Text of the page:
TNT’s newly-concluded drama ‘The Alienist’ – based on Caleb Carr’s novel of the same name – is a psychological thriller about the hunt for a gruesome serial murderer of boy prostitutes in 1896 New York City. Its four protagonists race to protect these boys while struggling against the limits of the era’s psychoanalytic theory, a corrupt police force, and their own inner demons – all while wearing clothing that I would gladly give an arm and a leg, even my own, to have in my wardrobe.
‘The Alienist’ is about wounds. Wounds of all kinds. The physical and psychological traumas passed down through family abuse. The emotional pain that mentally ill and suicidal individuals live with. The contusions and sicknesses marking the bodies of immigrants, laborers, and prostitutes in Industrial-Era New York. The demeaning verbal barbs directed at women and the bruises left on their skin by restrictive clothing. The vicious brutality of trigger-happy bigots. But most of all, ‘The Alienist’ is about the rituals of violence we inflict upon others… and upon ourselves… to sooth ourselves, to give meaning to our traumas, and to bring us pleasure. And this sounds an awful lot like two terms that neither Laszlo nor his colleagues explicitly state, but that are eluded to in a certain book: sadism and masochism.
In the third episode, Silver Smile, Laszlo recommends a book to John, stressing that reading it would help him understand the killer’s motivations. This book is Psychopathia Sexualis (trans: Psychopathology of Sex) by Richard Freiherr von Krafft-Ebing. First published in 1886, it is the first Western effort to comprehensively categorize atypical sexual desires and behaviors. Naturally it quickly became a best-seller. And in it, Krafft-Ebing coins the terms ‘sadism’ and ‘masochism’ – pleasure derived from inflicting or being subjected to humiliation, punishment, or control. He categorize these ‘perversions’ as kinds of ‘paraesthesia’ – sexual desire for the wrong goal or object (the only correct object of desire being a person of the opposite sex and the only correct goal being procreation).
Our protagonists’ understanding of why one would use pain to sooth emotional wounds – especially in how this relates to sexual behavior – is deeply influenced by Krafft-Ebing’s text. Krafft-Ebing was, like Lazslo, an alienist – and like our protagonist his ultimate goal was to advocate for more humane treatment of individuals who had committed illegal sexual acts. So although Krafft-Ebing maintained that sexual “perversion” had biological roots, he was far more interested in exploring what about the inner emotional lives of his patients motivated them to seek out atypical sexual experiences.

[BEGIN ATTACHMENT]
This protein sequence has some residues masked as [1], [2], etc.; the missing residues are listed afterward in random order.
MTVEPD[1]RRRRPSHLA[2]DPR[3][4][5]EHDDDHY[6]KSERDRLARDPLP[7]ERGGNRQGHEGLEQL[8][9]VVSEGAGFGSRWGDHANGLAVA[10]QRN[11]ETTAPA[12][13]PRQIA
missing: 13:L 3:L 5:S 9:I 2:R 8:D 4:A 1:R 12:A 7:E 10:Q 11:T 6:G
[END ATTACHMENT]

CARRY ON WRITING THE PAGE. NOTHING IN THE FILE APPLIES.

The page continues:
He aimed to understand the psychological meaning that his patients ascribed to pain and domination by placing their sexual behaviors in the larger context of their personalities, fears, and beliefs. He was especially interested in how family dynamics and the psychological impact of living in industrialized urban society shaped the emotional lives of his patients. To that end he wrote not only about the sex they were having, but also about their fantasies, relationship histories, professional lives, and childhoods. Krafft-Ebing’s text did a lot to humanize individuals who desired anything other than procreative sex, during a time when most of society viewed them as immoral, dangerously antisocial, or mentally diseased.
The core thesis of Krafft-Ebing’s Psychopathia – that his patients’ desires to inflict or endure pain were deeply symbolic means of self-expression, of relating to others, and of processing past traumas, influenced by their family dynamics and society – is essential to how our protagonists formed a profile of the killer. And it provides the foundation to a central theme of the show, which is how one chooses to use another’s pain to express and manage one’s own emotional wounds. Both the killer and Laszlo are compelled to be around others who are wounded. It brings them pleasure and peace to recognize their own pain and emotional conflict in that of others. But the killer forcibly inflicts wounds that resemble his onto others – using them as little more than mirrors reflecting his own truth, or vessels for displaced pain that he can destroy. Laszlo uses shared pain as a means of emotionally connecting with others, of developing knowledge and self-insight, and of building trust and family. And as Sara reminds Laszlo, each of us has the choice of which of these two men to emulate.
Frackman, Kyle. “Richard von Krafft-Ebing.” The Greenwood Encyclopedia of Love, Courtship, and Sexuality through History: The Nineteenth Century. Vol. 5. Ed. Susan Mumm. Westport, CT: Greenwood Press, 2008. 130-32.
Hauser, Renate Irene. “Sexuality, neurasthenia and the law: Richard von Krafft-Ebing (1840-1902)” Thesis submitted to University College, University of London. Web. Accessed 8 April 2018.
von Krafft-Ebing, Richard. Psychopathia Sexualities. Bloat Boos; Reissue Edition, 1999.